On our way into town we passed this smiling merchant beckoning us to stop for a drink. At the end of the day, his smiling face still beckoned and so we stopped for some great fresh squeezed orange juice. His name is Daud (David) and he and his wife have 17 children.

We then stopped to see the very sycamore tree (I jest) that the short publican Zacchaeus climbed so that he could see Jesus over the crowd of people. I can still hear my mother reciting a poem from my childhood: "Zacchaeus was a wee little man and a wee little man was he...."

This past week the students spent two days of field trips walking the route of the last week of Jesus' ministry. Our first stop was Bethany. There in the beautiful gardens of the Church of Lazarus I was impressed with this grape arbor.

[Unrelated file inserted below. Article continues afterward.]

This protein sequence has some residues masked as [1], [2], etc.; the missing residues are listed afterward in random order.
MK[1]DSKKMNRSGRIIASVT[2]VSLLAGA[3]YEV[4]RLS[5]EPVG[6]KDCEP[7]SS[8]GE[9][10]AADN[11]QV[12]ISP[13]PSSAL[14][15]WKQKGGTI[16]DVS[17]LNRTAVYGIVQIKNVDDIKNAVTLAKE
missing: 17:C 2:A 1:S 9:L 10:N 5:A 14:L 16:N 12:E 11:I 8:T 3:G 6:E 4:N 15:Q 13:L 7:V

John 15:5: "I am the vine, ye are the branches: He that abideth in me, and I in him, the same bringeth forth much fruit: for without me ye can do nothing." Great biblical imagery.
On the second day Marie and the kids (out of school for Israel's independence day) joined us mid day to visit the Pool of Bethesda where Jesus healed a man on the Sabbath and then further infuriated the Pharisees by commanding him to take up his bed and walk--carrying on the Sabbath is not allowed.
We then enjoyed an hour of singing in the wonderful Church of St. Anne.

The Jerusalem Center terraces are in full bloom with roses. This is our balcony
The sunset on the last night for the winter semester students.

Wednesday, April 14, 2010

Dead Sea